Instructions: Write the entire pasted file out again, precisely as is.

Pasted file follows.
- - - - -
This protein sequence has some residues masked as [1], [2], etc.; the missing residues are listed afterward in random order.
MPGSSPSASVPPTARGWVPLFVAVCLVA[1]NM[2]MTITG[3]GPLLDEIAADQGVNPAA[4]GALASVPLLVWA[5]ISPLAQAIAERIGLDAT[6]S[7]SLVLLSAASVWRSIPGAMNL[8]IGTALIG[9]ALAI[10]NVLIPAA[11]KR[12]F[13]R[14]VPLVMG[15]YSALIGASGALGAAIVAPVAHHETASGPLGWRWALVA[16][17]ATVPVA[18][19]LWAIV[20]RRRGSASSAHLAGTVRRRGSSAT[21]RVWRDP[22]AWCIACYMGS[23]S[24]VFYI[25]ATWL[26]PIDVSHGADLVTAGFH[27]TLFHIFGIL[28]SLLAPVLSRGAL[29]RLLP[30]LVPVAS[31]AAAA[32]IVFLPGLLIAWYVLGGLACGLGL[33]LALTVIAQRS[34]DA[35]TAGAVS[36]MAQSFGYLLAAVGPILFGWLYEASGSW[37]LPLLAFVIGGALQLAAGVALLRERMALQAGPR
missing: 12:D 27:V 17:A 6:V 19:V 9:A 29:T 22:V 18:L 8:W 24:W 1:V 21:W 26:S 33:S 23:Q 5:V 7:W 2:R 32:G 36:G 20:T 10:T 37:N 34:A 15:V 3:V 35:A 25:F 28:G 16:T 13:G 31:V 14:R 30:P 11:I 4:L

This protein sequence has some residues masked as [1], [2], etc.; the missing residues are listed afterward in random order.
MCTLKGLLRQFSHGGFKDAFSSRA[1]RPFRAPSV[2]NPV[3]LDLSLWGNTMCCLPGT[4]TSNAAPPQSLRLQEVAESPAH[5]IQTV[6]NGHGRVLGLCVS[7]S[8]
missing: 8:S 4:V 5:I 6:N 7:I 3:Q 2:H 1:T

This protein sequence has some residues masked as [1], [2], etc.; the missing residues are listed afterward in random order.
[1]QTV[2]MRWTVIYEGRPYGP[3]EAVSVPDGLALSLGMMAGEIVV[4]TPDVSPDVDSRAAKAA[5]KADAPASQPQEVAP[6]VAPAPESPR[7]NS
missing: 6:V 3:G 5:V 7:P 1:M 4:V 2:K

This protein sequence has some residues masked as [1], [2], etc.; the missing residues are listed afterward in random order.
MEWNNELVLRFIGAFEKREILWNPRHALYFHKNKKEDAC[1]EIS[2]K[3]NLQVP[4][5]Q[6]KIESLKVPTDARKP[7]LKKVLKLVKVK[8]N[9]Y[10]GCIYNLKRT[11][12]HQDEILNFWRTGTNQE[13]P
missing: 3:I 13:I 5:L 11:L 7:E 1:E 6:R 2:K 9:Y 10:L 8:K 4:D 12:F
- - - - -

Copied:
This protein sequence has some residues masked as [1], [2], etc.; the missing residues are listed afterward in random order.
MPGSSPSASVPPTARGWVPLFVAVCLVA[1]NM[2]MTITG[3]GPLLDEIAADQGVNPAA[4]GALASVPLLVWA[5]ISPLAQAIAERIGLDAT[6]S[7]SLVLLSAASVWRSIPGAMNL[8]IGTALIG[9]ALAI[10]NVLIPAA[11]KR[12]F[13]R[14]VPLVMG[15]YSALIGASGALGAAIVAPVAHHETASGPLGWRWALVA[16][17]ATVPVA[18][19]LWAIV[20]RRRGSASSAHLAGTVRRRGSSAT[21]RVWRDP[22]AWCIACYMGS[23]S[24]VFYI[25]ATWL[26]PIDVSHGADLVTAGFH[27]TLFHIFGIL[28]SLLAPVLSRGAL[29]RLLP[30]LVPVAS[31]AAAA[32]IVFLPGLLIAWYVLGGLACGLGL[33]LALTVIAQRS[34]DA[35]TAGAVS[36]MAQSFGYLLAAVGPILFGWLYEASGSW[37]LPLLAFVIGGALQLAAGVALLRERMALQAGPR
missing: 12:D 27:V 17:A 6:V 19:V 9:A 29:T 22:V 18:L 8:W 24:W 1:V 21:W 26:S 33:S 23:Q 5:V 7:W 2:R 32:G 36:G 20:T 10:T 37:N 34:A 15:V 3:V 35:A 25:F 28:G 16:T 13:G 31:V 14:R 30:P 11:I 4:L

This protein sequence has some residues masked as [1], [2], etc.; the missing residues are listed afterward in random order.
MCTLKGLLRQFSHGGFKDAFSSRA[1]RPFRAPSV[2]NPV[3]LDLSLWGNTMCCLPGT[4]TSNAAPPQSLRLQEVAESPAH[5]IQTV[6]NGHGRVLGLCVS[7]S[8]
missing: 8:S 4:V 5:I 6:N 7:I 3:Q 2:H 1:T

This protein sequence has some residues masked as [1], [2], etc.; the missing residues are listed afterward in random order.
[1]QTV[2]MRWTVIYEGRPYGP[3]EAVSVPDGLALSLGMMAGEIVV[4]TPDVSPDVDSRAAKAA[5]KADAPASQPQEVAP[6]VAPAPESPR[7]NS
missing: 6:V 3:G 5:V 7:P 1:M 4:V 2:K

This protein sequence has some residues masked as [1], [2], etc.; the missing residues are listed afterward in random order.
MEWNNELVLRFIGAFEKREILWNPRHALYFHKNKKEDAC[1]EIS[2]K[3]NLQVP[4][5]Q[6]KIESLKVPTDARKP[7]LKKVLKLVKVK[8]N[9]Y[10]GCIYNLKRT[11][12]HQDEILNFWRTGTNQE[13]P
missing: 3:I 13:I 5:L 11:L 7:E 1:E 6:R 2:K 9:Y 10:L 8:K 4:D 12:F